Some 35pc of servers bought in Europe last year have already been virtualised and it is forecast that this year some 52pc of servers bought will be deployed in a virtualised fashion, reaping big rewards for software players like VMware and Citrix and server manufacturers like HP.
According to recent research from IDC, some 54pc of businesses not using virtualisation expect to do so in the next 18 months. While both large companies and smaller organisations are seeing virtualisation as being key to their data centre strategy, their next challenge will be to make more effective use of this capability.
“Virtualisation use has exploded since our last survey of the European market,” said Chris Ingle, consulting and research director with IDC’s Systems Group.
“Both large organisations and smaller businesses are using the technology for a wider range of applications and for business critical projects. As use of virtualisation grows the challenges around managing complexity, finding skills and software licensing become more apparent.”
Organisations are increasing their virtualisation of x86 systems for core business applications, although the majority of virtualisation is still for test and development and for network server applications. Expertise and skills are the biggest barrier to virtualisation adoption.
Growth of virtualisation as a strategy remains strong, rising from 46pc of the base to 54pc. What is interesting is that virtualisation is growing as a data centre strategy in itself rather than as part of other projects. This supports the view that virtualisation is increasingly seen as a standard for a wide range of workloads.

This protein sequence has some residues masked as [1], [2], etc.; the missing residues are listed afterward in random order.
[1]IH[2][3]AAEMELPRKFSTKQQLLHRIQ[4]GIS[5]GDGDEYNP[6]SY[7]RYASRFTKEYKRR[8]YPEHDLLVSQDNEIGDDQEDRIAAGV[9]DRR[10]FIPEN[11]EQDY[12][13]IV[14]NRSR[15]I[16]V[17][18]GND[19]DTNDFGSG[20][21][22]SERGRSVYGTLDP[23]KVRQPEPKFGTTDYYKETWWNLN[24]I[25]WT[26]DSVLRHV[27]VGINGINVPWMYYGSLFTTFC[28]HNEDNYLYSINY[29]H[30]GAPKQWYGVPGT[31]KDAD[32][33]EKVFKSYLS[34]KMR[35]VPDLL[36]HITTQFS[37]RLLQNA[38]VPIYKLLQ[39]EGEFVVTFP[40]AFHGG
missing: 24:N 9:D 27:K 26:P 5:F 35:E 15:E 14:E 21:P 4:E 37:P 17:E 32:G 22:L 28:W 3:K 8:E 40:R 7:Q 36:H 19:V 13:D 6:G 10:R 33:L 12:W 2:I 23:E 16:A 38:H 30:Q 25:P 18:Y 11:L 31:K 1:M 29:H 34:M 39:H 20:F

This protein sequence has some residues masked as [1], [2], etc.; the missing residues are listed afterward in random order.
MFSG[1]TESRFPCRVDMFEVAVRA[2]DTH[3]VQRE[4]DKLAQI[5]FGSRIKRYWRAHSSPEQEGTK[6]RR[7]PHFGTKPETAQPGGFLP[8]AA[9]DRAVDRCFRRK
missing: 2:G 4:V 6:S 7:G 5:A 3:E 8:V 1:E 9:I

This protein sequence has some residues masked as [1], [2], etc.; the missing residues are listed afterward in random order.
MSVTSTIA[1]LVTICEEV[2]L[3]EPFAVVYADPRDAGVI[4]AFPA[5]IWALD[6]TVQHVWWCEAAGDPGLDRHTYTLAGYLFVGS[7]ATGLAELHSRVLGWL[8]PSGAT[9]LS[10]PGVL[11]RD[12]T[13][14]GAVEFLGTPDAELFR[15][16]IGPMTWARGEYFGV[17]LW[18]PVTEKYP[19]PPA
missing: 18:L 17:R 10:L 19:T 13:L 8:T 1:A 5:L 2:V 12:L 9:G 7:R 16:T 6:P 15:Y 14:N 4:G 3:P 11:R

VMware is the clear market leader in providing virtualisation technology with some 82pc of the sample using VMware. Despite high levels of Linux use, only 3pc of the sample were using Xen as their virtualisation platform. Microsoft was used by 13pc of the sample base with various Unix technologies and mainframe accounting for 14pc.
Some 59pc of implementations have fewer than four virtual machines or partitions per physical box. The largest growth area for virtualisation use over the past year, particularly in small and medium businesses, is improving disaster recovery, backup, and enhancing availability.
Availability of skills and application vendor licensing are the factors causing most problems for virtualisation users. Around 23pc of virtualisation users report that their application vendors’ licensing is still not meeting their needs and 33pc of large businesses report that it limits use of virtualisation.
Despite seeing virtualisation as a vital tool for their business, the majority of organisations do not measure benefits and use virtual infrastructure in the same way they do physical infrastructure.
“Some companies have both a large set of applications that can be managed more effectively and, more importantly, a backlog of applications they need to deploy,” said Nathaniel Martinez, program director, European Enterprise Servers.
“Virtualisation enables these companies to rationalise their application portfolio and deploy applications more effectively. As the market matures, we expect companies to start to measure their virtualisation projects more closely and look for greater value from virtualisation across their infrastructure.”
Ingle added: “The range of approaches makes the right technology selection critical. Microsoft is making a strong push for market share later in 2008. VMware seems to be in the right place with its focus on business continuity and virtualisation managemen.; Citrix and the Unix vendors are appealing to their core markets.
“HP, IBM, Fujitsu-Siemens Computers, Dell, Sun, BMC and others will look to take the lead in systems and management,” Ingle said.
By John Kennedy
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